[Python-Dev] q about default args
Wed, 21 Aug 2002 15:03:50 -0400
>>>>> "SK" == Stepan Koltsov <email@example.com> writes:
SK> 2. Currently, default arguments are like static function
SK> defined in the function parameter list! That is wrong.
No, it's not. The Python language definition is completely clear on
the semantics of default arguments. They are evaluated at function
definition time and stored like static function variables.
SK> 4. Again: I dislike code like
SK> def f(l=None):
SK> if l is None:
SK> l = 
I don't see anything wrong with this code.
SK> 5. I asked my friend (also big Python fan): why the current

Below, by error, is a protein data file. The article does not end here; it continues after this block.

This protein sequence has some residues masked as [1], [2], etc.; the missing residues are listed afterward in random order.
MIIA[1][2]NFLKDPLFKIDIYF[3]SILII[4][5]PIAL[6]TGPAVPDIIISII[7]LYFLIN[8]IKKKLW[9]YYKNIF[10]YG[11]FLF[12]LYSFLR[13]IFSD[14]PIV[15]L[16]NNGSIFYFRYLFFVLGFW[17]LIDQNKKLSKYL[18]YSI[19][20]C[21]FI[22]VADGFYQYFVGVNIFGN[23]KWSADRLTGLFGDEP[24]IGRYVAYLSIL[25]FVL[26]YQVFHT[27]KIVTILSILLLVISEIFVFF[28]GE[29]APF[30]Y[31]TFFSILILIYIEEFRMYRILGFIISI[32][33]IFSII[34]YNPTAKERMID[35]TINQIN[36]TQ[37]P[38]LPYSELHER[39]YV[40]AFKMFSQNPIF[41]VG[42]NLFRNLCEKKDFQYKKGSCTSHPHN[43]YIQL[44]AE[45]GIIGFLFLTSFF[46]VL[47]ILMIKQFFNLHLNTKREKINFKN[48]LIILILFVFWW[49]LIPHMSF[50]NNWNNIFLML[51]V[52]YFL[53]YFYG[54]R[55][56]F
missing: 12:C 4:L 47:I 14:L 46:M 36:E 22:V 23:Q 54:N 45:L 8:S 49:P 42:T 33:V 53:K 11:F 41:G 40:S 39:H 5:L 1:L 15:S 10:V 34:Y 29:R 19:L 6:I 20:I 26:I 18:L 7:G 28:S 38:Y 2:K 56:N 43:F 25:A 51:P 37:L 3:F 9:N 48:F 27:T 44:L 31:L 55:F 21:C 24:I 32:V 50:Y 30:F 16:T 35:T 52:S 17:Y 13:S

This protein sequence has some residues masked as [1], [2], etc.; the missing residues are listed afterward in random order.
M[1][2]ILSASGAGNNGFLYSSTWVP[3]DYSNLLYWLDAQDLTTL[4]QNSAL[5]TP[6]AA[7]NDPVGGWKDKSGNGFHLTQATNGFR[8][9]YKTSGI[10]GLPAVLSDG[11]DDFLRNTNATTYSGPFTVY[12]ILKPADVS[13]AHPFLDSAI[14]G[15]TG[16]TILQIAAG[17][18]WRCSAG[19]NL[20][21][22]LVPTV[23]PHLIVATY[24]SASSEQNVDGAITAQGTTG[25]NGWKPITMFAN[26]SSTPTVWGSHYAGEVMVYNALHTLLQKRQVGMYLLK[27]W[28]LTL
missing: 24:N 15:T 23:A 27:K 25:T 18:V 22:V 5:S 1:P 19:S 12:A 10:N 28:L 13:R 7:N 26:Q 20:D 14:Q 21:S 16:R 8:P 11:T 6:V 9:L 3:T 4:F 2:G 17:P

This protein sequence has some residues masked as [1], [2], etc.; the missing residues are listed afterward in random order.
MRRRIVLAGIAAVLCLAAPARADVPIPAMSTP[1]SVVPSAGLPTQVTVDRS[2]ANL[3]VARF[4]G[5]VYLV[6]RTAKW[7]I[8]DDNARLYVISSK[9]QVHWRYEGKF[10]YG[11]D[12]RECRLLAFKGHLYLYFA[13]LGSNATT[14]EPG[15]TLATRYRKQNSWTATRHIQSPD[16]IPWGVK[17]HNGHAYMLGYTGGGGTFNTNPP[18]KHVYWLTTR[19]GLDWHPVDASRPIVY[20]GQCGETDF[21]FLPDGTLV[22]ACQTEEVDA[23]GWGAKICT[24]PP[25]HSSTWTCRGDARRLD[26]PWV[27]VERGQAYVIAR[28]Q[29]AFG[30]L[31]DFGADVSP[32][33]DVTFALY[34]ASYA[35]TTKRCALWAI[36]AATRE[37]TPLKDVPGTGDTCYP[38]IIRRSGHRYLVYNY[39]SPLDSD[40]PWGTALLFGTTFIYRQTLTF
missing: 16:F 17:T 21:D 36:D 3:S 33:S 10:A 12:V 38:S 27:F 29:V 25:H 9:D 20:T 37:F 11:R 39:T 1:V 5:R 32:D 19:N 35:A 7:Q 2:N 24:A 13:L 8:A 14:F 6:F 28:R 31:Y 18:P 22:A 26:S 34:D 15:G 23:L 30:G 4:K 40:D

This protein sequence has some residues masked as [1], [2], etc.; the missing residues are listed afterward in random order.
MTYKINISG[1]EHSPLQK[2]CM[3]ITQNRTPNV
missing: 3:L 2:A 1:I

SK> behaviour is correct? his answer was: "the curren behaviour is
SK> correct, becausethat is the way it was done in the first place
SK> :-) ..." I don't see any advantages of the current style, and
SK> lack of advantages is advantage of new style :-)
Even if I liked the semantics you propose, it would create enormous
pain to change the language semantics here.
You'll have to work a lot harder on motivation if you want us to fix
something that isn't broken :-).